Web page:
Happy Apocalypse Day, everybody! The incomparable Kate Hart is taking a well deserved break this week, so it looks like you're all stuck with me. *insert Vincent Price laugh here*
THE BIG NEWS THIS WEEK
It's hard to know what to say or do in the wake of a tragedy like Sandy Hook, but here are a couple of options: Publishing Hearts Connecticut has put together a publishing-related auction to benefit Newtown Youth and Family Services, and Beck McDowell, whose book scarily parallels the events in Connecticut, is donating books in the name of each victim.
THIS WEEK IN PUBLISHING
John Sargent gives some insight about the merger in a letter to Macmillan trade authors, illustrators, and agents.
Publisher's Weekly tells us that the in-house term of New Adult is being recognized more and more, even if booksellers don't see the need.
Penguin is going to promote Beth Revis' trilogy by launching the book into space. (Yes, that is for real.) Stellar!
Casey Wilson breaks down the NYT Best Seller list in accordance to gender dominance in this crazy-interesting survey.
Macmillan announced the debut of Swoon Reads, a crowdsourced YA romance imprint under the aegis of Feiwel and Friends.
THIS WEEK IN READING
Stacked has the second part of their Best of 2012 YA list.
The New York Times gives its list of favorite book cover designs of the year.
What happens when YA is mentioned in the same sentence as erotica? Lots of interesting discussion, like this post on librarian Kelly Jensen's take on explicit material in young adult novels.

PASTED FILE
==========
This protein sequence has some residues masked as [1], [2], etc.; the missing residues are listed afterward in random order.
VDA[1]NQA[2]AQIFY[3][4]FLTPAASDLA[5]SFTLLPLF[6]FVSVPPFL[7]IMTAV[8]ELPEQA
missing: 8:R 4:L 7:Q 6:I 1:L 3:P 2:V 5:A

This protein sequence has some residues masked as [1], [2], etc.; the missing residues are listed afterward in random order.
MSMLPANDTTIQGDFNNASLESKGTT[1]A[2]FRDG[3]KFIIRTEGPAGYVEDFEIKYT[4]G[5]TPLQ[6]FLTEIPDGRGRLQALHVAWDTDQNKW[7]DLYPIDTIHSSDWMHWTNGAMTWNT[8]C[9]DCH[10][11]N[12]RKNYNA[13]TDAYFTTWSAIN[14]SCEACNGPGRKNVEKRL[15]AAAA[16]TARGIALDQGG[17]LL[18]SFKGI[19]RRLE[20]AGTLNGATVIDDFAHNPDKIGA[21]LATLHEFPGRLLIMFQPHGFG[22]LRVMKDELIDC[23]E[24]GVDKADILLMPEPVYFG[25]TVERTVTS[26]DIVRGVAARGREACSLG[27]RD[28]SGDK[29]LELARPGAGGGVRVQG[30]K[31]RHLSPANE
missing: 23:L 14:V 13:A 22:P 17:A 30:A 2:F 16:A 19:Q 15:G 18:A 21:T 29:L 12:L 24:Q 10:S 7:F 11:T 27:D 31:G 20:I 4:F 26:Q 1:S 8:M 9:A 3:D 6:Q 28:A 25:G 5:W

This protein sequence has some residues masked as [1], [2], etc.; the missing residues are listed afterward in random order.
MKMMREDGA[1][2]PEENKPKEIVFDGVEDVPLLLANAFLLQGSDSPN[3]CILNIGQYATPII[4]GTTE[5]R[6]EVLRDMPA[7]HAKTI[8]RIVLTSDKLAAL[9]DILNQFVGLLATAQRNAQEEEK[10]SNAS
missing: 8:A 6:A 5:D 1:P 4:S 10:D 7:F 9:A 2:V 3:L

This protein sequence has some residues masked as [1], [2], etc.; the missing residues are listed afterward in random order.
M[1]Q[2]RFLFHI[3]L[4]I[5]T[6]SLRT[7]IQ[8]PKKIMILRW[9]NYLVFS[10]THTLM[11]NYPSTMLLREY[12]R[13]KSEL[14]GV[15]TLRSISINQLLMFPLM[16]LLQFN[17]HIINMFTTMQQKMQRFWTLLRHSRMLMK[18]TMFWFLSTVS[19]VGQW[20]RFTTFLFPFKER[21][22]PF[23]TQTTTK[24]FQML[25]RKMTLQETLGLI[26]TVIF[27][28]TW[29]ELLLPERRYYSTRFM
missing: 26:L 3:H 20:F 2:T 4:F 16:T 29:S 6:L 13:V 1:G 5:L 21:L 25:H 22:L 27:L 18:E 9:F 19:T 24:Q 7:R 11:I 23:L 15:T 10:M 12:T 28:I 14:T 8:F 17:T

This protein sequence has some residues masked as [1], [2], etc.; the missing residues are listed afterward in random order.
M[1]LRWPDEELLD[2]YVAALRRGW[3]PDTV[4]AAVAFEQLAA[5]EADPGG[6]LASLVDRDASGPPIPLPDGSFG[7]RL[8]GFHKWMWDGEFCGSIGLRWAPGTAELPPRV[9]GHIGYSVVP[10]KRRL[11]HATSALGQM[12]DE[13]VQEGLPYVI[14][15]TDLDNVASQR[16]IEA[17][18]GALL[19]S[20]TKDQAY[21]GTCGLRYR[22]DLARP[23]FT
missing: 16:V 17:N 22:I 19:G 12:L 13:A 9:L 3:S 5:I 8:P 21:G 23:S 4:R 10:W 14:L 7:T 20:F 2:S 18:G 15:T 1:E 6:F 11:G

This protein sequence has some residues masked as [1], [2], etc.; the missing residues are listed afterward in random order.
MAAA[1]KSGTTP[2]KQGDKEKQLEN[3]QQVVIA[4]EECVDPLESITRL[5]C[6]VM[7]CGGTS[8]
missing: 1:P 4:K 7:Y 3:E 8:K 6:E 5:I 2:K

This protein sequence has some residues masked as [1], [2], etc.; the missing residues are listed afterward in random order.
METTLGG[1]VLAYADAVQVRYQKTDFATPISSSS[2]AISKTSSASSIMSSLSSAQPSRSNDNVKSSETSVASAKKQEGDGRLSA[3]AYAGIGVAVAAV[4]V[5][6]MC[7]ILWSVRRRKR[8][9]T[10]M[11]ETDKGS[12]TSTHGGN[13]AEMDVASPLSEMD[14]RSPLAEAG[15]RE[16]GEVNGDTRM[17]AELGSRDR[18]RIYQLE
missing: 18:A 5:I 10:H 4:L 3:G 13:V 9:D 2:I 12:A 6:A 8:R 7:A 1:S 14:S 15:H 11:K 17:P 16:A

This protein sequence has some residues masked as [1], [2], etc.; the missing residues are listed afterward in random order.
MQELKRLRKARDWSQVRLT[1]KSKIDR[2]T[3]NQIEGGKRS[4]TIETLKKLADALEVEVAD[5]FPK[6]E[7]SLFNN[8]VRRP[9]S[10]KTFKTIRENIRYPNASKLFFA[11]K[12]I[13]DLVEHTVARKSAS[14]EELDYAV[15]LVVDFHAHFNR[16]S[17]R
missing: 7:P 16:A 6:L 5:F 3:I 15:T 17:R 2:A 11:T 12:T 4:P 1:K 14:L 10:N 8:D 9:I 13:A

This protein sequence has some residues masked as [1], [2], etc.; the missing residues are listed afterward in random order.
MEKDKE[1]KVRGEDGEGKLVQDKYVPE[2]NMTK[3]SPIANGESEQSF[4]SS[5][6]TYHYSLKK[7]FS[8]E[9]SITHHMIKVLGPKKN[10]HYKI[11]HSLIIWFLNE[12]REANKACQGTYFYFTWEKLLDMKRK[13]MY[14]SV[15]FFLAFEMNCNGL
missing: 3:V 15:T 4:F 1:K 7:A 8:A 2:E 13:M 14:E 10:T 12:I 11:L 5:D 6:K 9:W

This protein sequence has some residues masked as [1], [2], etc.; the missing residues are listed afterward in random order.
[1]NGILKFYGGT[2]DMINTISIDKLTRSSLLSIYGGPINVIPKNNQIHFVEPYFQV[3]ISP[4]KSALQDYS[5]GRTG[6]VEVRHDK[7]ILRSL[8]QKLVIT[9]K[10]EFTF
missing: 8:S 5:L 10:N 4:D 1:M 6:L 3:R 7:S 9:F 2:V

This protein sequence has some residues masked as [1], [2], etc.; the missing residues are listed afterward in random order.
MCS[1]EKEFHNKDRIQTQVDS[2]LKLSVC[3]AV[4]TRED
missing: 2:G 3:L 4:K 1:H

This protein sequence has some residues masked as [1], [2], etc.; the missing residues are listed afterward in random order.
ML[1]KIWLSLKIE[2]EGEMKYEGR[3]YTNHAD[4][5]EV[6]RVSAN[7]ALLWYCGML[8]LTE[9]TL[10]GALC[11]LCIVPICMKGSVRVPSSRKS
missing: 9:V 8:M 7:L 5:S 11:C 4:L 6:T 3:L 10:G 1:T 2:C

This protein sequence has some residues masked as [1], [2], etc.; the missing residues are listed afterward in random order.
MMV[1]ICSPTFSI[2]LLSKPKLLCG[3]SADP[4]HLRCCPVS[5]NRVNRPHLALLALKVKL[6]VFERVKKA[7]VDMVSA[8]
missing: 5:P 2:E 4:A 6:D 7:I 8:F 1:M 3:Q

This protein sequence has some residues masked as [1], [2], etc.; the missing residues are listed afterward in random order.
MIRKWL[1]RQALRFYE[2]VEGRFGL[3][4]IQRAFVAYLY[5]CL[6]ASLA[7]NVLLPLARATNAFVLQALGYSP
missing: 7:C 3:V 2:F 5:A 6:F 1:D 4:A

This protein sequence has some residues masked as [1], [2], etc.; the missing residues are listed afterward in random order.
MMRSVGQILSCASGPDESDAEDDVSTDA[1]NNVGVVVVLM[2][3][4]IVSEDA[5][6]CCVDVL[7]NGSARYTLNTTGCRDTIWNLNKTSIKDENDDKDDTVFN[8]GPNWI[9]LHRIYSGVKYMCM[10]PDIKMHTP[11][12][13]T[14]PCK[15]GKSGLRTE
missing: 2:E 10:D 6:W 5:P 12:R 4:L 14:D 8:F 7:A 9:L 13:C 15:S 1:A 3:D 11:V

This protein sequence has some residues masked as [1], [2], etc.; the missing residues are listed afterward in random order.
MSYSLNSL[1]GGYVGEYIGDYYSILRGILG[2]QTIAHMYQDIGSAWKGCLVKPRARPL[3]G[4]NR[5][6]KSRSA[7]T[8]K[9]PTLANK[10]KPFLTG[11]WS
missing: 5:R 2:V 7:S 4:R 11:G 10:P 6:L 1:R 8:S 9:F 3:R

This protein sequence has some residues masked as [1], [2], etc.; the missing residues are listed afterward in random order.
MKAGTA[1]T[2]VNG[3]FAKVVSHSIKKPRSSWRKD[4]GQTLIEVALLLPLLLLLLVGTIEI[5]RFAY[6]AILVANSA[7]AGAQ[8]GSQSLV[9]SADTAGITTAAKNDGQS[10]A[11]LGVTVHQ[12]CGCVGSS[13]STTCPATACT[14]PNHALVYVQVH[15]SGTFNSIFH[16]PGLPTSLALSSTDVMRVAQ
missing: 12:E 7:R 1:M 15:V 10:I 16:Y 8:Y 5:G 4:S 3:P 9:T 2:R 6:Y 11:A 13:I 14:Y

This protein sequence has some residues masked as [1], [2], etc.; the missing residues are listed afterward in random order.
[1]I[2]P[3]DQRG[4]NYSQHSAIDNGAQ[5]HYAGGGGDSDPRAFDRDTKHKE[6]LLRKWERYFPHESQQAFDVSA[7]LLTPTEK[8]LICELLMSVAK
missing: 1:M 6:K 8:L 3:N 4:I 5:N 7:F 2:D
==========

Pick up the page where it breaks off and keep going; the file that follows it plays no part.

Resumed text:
How to Make (or Unmake) A Reader, by Linda Urban
THIS WEEK IN WRITING
Joanna Volpe brings together a kick-ass list featuring all the best writerly and publishing advice from PubCrawl in 2012.
Wastepaper Prose continues a great series with author insight on social issues.
The Daily Dahlia gives some blunt (but helpful) writing insight to set off 2013 right.
THIS WEEK IN OTHER STUFF
Thoughts on the apocalypse, by Cleolinda.
Check out the MG Channel Surf, via KidLit Network.
Chelsea Fagan gives a breakdown of her thoughts on the Jenna Marbles "slut" controversy, and the problem with victim blaming.
Despite the all-consuming panic of Instagram's new terms, it turns out that they can't actually sell your photos. If you're still not so happy with the terms of service, you can always download all your Instagram photos and delete your account.
This essay in the New York Times asks: where are all the large print editions for those that have trouble seeing the fine print?
Check out this awesome interview from Hypable with our own Kristin Halbrook about her debut novel NOBODY BUT US.
RUDOLPH THE RED NOSED REINDEER IS REAL. (SORT OF.)